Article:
GoodTodo


I’ve been using the Getting Things Done and 43 Folders method to organize my life for a almost a decade now. It’s definitely a system that works for me. I’ve tried in the past to rid myself of the paper aspect of this method and make it electronic without success. A few months ago, I decided to try it yet again. I’m a loyal reader of the Good Experience Blog. Their GoodTodo list is the electronic tool I chose to try this round.

I’m happy to report that I’ve finally found a method that allows me to go paperless.

The single best feature of GoodTodo is that I can email action items to the list. I can email to today@goodtodo.com and it posts it on today’s todo list. I can also use tomorrow, friday, and specific dates to get it there. If I’m emailing someone else, I just BCC my goodtodo and the follow up reminder is set. Attachments to emails stay with the todo and I can attach files to existing or non-email todos also. My scanner has been getting a workout lately.

Here are the other great features of GoodTodo:

  • Super clean user interface
  • Most things on the site are text, so I can use Firefox’s find-as-you-type to click links instead of reaching for my mouse
  • Web based so I can get to it from a variety of places
  • Uncompleted todos roll to the next day automatically
  • It’s really inexpensive – $18 for 6 months if I remember correctly

I had some initial reservations:

  • During the trial, I was limited to 10 new todos per day. It took me about five days to get everything in there.
  • I wish I could see the first few words of the text after the title. I might not be so geeked about the super clean user interface, so I’m not sure which I’d like better
  • I originally didn’t like that I couldn’t see which future dates had todos in them. Since then, I don’t care. It has an excellent search feature and it turns out that’s all I needed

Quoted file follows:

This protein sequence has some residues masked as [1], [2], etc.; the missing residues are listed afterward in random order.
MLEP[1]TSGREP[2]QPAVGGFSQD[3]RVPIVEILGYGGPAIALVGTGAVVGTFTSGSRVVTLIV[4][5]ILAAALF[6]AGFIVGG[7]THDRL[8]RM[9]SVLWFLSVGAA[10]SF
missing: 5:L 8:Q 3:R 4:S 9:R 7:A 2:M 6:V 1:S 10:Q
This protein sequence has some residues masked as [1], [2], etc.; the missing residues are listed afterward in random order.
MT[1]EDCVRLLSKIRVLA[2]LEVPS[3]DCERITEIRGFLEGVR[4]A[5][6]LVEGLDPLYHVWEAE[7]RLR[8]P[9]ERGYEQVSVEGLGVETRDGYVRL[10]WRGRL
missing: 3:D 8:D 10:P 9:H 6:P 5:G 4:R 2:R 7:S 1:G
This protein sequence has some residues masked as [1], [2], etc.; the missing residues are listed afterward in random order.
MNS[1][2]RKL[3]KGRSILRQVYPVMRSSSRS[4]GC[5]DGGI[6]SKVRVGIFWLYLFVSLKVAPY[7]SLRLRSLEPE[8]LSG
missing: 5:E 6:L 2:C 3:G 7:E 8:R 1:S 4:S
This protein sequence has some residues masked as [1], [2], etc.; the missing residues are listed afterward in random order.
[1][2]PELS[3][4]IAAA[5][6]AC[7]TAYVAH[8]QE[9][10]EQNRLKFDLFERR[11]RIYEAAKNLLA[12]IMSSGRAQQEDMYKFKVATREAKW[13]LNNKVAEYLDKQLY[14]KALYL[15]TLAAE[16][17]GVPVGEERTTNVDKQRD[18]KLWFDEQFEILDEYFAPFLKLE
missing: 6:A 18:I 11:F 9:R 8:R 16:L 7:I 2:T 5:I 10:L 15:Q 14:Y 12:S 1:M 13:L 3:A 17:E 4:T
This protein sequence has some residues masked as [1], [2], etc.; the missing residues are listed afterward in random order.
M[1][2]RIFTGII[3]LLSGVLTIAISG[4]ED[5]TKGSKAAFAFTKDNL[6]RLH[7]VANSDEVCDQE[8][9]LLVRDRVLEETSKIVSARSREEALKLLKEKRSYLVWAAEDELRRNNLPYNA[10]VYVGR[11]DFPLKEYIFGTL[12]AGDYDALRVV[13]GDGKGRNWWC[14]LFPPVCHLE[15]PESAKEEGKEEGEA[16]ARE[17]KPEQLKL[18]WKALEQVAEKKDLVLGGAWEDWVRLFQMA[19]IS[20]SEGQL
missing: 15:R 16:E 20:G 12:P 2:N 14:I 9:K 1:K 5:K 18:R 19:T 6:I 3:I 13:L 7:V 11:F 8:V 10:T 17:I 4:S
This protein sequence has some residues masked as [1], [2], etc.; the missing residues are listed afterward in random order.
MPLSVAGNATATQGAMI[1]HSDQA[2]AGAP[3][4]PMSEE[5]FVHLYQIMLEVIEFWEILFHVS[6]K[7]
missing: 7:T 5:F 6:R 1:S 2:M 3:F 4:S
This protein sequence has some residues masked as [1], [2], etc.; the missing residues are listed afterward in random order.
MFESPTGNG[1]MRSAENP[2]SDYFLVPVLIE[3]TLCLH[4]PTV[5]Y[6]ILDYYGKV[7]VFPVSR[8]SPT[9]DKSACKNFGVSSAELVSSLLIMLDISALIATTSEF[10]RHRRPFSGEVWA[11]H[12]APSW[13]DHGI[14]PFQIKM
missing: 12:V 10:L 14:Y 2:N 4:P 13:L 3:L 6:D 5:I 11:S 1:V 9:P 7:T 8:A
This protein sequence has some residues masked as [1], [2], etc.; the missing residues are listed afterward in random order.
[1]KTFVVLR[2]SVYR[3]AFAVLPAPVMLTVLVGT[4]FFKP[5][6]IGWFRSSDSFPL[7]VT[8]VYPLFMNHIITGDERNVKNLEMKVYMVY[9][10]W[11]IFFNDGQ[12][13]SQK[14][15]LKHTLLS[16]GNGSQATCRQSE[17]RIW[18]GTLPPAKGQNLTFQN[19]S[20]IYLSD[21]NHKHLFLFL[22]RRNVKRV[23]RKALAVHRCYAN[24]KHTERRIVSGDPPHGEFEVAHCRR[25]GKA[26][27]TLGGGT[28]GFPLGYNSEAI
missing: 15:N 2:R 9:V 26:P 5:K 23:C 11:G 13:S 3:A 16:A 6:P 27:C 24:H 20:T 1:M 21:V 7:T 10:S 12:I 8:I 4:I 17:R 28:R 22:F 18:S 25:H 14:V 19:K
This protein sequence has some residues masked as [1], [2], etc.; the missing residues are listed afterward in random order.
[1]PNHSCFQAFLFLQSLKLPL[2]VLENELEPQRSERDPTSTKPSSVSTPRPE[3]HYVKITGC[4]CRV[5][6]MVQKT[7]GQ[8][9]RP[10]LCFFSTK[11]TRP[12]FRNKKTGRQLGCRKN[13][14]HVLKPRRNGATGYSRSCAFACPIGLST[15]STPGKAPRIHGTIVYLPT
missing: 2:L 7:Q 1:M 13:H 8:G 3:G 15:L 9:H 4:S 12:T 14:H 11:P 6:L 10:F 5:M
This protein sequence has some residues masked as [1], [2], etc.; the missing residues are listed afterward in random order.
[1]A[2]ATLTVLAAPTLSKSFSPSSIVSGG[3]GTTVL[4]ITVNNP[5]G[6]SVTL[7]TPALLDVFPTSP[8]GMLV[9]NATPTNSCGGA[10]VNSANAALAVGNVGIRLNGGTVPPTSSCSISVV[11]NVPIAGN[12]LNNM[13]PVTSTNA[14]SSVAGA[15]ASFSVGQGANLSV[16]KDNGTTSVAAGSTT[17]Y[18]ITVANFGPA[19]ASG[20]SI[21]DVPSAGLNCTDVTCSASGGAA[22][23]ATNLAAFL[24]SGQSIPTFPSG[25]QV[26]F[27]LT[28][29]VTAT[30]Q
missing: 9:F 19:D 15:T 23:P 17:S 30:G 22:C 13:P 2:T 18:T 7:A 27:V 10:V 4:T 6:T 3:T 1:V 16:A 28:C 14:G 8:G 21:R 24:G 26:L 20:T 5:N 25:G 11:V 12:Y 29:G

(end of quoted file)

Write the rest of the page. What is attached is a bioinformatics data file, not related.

• I want new todos to be put at the bottom. But I can sort by dragging and dropping, so this is less of an issue
  • It didn’t mirror my custom GTD system, but I was willing to try it anyway. I’m glad I did

I customized the 43 folders method because it wasn’t working just how I wanted. Instead of one folder for each day and one for each month, I went to a five folder system: Tomorrow, This Week, This Weekend, Later, and Someday Maybe. Most of my tasks don’t require they be done a particular day, so the five folders more closely mirrored my actual workflow. Some tasks did, however, and I missed being able to file them on a particular day.

With GoodTodo, and my implementation of it, I get the best of both worlds. All added items go to

  • Today – the equivalent of my inbox
  • Tomorrow – the equivalent of my folder with the same name
  • Friday – Formerly This Week
  • Saturday – Formerly This Weekend
  • Sunday – A combination of Later and Someday Maybe
  • A specific date – for those items that require it

I don’t like combining Later and Someday Maybe in Sunday, so I’m working on a different setup for that. I do like that on Monday I’m forced to review all of the Later todos. I’m supposed to be reviewing them once a week anyway, and this is a great system that allows me to do it. I should probably post my Someday Maybe items to the first of the month, which would force me to review them every month.

If you’re looking for a good online todo list, check it out.

15 Comments

  1. EdH says:

    Thanks for the link. I’ve been trying to use Nobze but it is just too cumbersome and I went back to paper. I’ll give GoodTodo a try.

  2. Hui... says:

    I’d like to run a raffle on “How long until GoodTodo gets snapped up by Google” ?
    I’ll start with 6 months.

  3. doco says:

    Hui: They probably have that on their ‘ToDo’ list ;-D

  4. Mark Hurst says:

    Hi all,

    Mark Hurst here – creator of Good Todo. Thanks for the review, Dick. If it helps, a couple of responses…